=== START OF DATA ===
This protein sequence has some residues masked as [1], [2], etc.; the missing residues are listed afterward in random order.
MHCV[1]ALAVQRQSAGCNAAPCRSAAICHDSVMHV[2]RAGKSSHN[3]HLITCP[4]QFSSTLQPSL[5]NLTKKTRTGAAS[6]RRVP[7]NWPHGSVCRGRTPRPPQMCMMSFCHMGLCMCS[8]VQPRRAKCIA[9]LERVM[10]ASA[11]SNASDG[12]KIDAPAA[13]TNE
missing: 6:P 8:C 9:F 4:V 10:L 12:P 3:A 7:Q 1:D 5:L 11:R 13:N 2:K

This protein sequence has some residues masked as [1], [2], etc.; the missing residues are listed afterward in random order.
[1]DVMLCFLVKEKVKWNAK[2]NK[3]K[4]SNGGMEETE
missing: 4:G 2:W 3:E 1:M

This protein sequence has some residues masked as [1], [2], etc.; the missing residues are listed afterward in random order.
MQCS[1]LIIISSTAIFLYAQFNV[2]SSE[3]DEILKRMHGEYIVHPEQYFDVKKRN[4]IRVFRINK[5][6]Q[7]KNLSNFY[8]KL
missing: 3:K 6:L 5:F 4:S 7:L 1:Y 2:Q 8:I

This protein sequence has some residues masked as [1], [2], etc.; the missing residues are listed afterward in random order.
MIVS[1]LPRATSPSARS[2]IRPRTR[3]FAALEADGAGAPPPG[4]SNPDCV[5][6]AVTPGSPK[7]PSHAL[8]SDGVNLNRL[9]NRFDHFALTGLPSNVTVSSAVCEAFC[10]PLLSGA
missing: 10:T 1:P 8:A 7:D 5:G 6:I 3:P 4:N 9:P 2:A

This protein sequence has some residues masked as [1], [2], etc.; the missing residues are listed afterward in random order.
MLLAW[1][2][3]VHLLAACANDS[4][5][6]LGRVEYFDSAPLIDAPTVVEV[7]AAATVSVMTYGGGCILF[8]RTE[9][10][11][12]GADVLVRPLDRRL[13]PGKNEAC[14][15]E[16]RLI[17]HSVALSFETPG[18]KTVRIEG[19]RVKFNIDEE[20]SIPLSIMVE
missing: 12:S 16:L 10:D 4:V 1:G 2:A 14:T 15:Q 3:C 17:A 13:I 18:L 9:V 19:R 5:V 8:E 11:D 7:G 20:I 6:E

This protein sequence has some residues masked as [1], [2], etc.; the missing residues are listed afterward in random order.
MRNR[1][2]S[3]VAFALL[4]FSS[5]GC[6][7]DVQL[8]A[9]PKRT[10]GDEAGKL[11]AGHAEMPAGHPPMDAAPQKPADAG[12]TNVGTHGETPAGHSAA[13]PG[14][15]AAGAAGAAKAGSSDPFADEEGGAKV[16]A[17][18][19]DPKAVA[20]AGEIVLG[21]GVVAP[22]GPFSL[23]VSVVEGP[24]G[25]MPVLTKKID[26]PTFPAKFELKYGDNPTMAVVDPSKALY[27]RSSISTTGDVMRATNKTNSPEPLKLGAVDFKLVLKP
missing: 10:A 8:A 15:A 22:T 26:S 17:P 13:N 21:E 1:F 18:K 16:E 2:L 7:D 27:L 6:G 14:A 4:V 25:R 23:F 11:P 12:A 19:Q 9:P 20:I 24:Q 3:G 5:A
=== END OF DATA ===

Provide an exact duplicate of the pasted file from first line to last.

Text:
This protein sequence has some residues masked as [1], [2], etc.; the missing residues are listed afterward in random order.
MHCV[1]ALAVQRQSAGCNAAPCRSAAICHDSVMHV[2]RAGKSSHN[3]HLITCP[4]QFSSTLQPSL[5]NLTKKTRTGAAS[6]RRVP[7]NWPHGSVCRGRTPRPPQMCMMSFCHMGLCMCS[8]VQPRRAKCIA[9]LERVM[10]ASA[11]SNASDG[12]KIDAPAA[13]TNE
missing: 6:P 8:C 9:F 4:V 10:L 12:P 3:A 7:Q 1:D 5:L 11:R 13:N 2:K

This protein sequence has some residues masked as [1], [2], etc.; the missing residues are listed afterward in random order.
[1]DVMLCFLVKEKVKWNAK[2]NK[3]K[4]SNGGMEETE
missing: 4:G 2:W 3:E 1:M

This protein sequence has some residues masked as [1], [2], etc.; the missing residues are listed afterward in random order.
MQCS[1]LIIISSTAIFLYAQFNV[2]SSE[3]DEILKRMHGEYIVHPEQYFDVKKRN[4]IRVFRINK[5][6]Q[7]KNLSNFY[8]KL
missing: 3:K 6:L 5:F 4:S 7:L 1:Y 2:Q 8:I

This protein sequence has some residues masked as [1], [2], etc.; the missing residues are listed afterward in random order.
MIVS[1]LPRATSPSARS[2]IRPRTR[3]FAALEADGAGAPPPG[4]SNPDCV[5][6]AVTPGSPK[7]PSHAL[8]SDGVNLNRL[9]NRFDHFALTGLPSNVTVSSAVCEAFC[10]PLLSGA
missing: 10:T 1:P 8:A 7:D 5:G 6:I 3:P 4:N 9:P 2:A

This protein sequence has some residues masked as [1], [2], etc.; the missing residues are listed afterward in random order.
MLLAW[1][2][3]VHLLAACANDS[4][5][6]LGRVEYFDSAPLIDAPTVVEV[7]AAATVSVMTYGGGCILF[8]RTE[9][10][11][12]GADVLVRPLDRRL[13]PGKNEAC[14][15]E[16]RLI[17]HSVALSFETPG[18]KTVRIEG[19]RVKFNIDEE[20]SIPLSIMVE
missing: 12:S 16:L 10:D 4:V 1:G 2:A 14:T 15:Q 3:C 17:A 13:I 18:L 9:V 19:R 5:V 8:E 11:D 7:G 20:I 6:E

This protein sequence has some residues masked as [1], [2], etc.; the missing residues are listed afterward in random order.
MRNR[1][2]S[3]VAFALL[4]FSS[5]GC[6][7]DVQL[8]A[9]PKRT[10]GDEAGKL[11]AGHAEMPAGHPPMDAAPQKPADAG[12]TNVGTHGETPAGHSAA[13]PG[14][15]AAGAAGAAKAGSSDPFADEEGGAKV[16]A[17][18][19]DPKAVA[20]AGEIVLG[21]GVVAP[22]GPFSL[23]VSVVEGP[24]G[25]MPVLTKKID[26]PTFPAKFELKYGDNPTMAVVDPSKALY[27]RSSISTTGDVMRATNKTNSPEPLKLGAVDFKLVLKP
missing: 10:A 8:A 15:A 22:T 26:S 17:P 13:N 21:E 1:F 18:K 16:E 2:L 7:D 27:L 6:G 14:A 4:V 25:R 23:F 11:P 12:A 19:Q 9:P 20:I 24:Q 3:G 5:A